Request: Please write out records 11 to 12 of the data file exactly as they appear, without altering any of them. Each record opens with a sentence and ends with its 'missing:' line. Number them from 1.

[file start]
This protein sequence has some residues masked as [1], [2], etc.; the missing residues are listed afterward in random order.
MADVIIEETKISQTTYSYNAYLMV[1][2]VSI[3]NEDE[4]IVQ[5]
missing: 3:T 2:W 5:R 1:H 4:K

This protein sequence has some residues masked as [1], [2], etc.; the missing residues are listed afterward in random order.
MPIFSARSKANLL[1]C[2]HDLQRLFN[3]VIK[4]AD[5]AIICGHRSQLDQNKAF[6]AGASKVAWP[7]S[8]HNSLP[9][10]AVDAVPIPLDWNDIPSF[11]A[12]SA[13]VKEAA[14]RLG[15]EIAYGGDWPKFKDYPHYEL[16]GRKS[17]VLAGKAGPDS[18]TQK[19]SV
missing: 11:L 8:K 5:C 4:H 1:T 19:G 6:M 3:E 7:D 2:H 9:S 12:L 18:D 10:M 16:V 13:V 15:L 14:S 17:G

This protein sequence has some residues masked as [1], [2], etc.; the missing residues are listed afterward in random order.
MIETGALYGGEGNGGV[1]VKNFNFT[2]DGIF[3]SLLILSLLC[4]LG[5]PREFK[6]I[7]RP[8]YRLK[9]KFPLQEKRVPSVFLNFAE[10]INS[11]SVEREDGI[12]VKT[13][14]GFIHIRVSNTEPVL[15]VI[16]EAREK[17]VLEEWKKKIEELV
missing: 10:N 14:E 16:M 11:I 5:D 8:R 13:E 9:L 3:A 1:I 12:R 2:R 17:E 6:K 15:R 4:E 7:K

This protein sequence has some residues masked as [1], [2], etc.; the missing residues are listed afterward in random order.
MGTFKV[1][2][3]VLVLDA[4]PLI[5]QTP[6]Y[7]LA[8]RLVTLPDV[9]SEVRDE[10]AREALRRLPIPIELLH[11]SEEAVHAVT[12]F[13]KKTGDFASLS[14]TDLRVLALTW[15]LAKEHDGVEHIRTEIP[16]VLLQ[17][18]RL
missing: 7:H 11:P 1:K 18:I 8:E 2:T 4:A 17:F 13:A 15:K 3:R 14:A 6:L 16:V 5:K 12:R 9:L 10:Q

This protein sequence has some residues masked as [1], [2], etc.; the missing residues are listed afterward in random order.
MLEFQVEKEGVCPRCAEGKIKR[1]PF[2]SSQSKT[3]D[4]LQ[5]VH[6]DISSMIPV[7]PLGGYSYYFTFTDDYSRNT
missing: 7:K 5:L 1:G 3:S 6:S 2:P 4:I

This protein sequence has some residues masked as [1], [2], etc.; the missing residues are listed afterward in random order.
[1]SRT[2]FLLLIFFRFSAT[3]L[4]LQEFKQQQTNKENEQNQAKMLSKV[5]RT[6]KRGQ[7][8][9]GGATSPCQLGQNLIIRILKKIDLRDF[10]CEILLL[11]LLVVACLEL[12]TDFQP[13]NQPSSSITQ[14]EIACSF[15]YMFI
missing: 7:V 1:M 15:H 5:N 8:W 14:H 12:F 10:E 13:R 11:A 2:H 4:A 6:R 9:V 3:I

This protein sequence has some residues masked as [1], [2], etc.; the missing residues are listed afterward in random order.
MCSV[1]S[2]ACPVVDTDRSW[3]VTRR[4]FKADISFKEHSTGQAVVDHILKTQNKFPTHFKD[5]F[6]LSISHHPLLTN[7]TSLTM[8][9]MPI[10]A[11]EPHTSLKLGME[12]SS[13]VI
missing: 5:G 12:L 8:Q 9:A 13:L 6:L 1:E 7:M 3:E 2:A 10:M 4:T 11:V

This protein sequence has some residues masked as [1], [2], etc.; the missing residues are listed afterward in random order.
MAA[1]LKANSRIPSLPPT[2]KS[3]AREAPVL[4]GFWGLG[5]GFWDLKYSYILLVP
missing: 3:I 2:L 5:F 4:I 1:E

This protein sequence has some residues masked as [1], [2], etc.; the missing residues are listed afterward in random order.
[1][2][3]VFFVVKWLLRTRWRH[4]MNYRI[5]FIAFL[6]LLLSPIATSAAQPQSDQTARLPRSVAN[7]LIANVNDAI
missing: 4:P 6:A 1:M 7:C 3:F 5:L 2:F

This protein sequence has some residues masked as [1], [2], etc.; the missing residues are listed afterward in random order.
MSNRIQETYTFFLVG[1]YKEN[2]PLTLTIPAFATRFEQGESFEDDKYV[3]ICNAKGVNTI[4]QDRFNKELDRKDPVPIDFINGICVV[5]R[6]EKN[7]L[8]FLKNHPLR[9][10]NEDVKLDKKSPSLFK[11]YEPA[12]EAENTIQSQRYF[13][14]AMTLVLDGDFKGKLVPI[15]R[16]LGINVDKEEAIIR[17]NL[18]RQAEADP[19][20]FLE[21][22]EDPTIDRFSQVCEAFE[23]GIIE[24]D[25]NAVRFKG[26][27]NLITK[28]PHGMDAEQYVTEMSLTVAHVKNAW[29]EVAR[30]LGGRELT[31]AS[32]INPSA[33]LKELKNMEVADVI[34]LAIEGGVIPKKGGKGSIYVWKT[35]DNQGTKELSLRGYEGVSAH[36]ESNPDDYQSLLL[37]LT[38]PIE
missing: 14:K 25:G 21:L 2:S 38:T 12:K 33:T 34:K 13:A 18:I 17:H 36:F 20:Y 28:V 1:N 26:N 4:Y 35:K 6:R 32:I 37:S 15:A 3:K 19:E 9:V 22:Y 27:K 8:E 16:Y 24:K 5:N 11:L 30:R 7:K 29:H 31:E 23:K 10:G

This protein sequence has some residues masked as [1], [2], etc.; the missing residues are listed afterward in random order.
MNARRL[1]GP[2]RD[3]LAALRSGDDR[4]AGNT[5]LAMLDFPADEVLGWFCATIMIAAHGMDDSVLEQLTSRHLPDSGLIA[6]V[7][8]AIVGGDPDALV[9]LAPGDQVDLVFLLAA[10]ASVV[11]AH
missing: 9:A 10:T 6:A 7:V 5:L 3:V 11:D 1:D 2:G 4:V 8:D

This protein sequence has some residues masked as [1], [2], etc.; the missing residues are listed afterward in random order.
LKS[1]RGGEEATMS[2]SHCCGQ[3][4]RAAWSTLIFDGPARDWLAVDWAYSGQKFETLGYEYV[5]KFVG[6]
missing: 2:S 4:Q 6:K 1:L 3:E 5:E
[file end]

This protein sequence has some residues masked as [1], [2], etc.; the missing residues are listed afterward in random order.
MNARRL[1]GP[2]RD[3]LAALRSGDDR[4]AGNT[5]LAMLDFPADEVLGWFCATIMIAAHGMDDSVLEQLTSRHLPDSGLIA[6]V[7][8]AIVGGDPDALV[9]LAPGDQVDLVFLLAA[10]ASVV[11]AH
missing: 9:A 10:T 6:A 7:V 5:L 3:V 11:D 1:D 2:G 4:V 8:D

This protein sequence has some residues masked as [1], [2], etc.; the missing residues are listed afterward in random order.
LKS[1]RGGEEATMS[2]SHCCGQ[3][4]RAAWSTLIFDGPARDWLAVDWAYSGQKFETLGYEYV[5]KFVG[6]
missing: 2:S 4:Q 6:K 1:L 3:E 5:E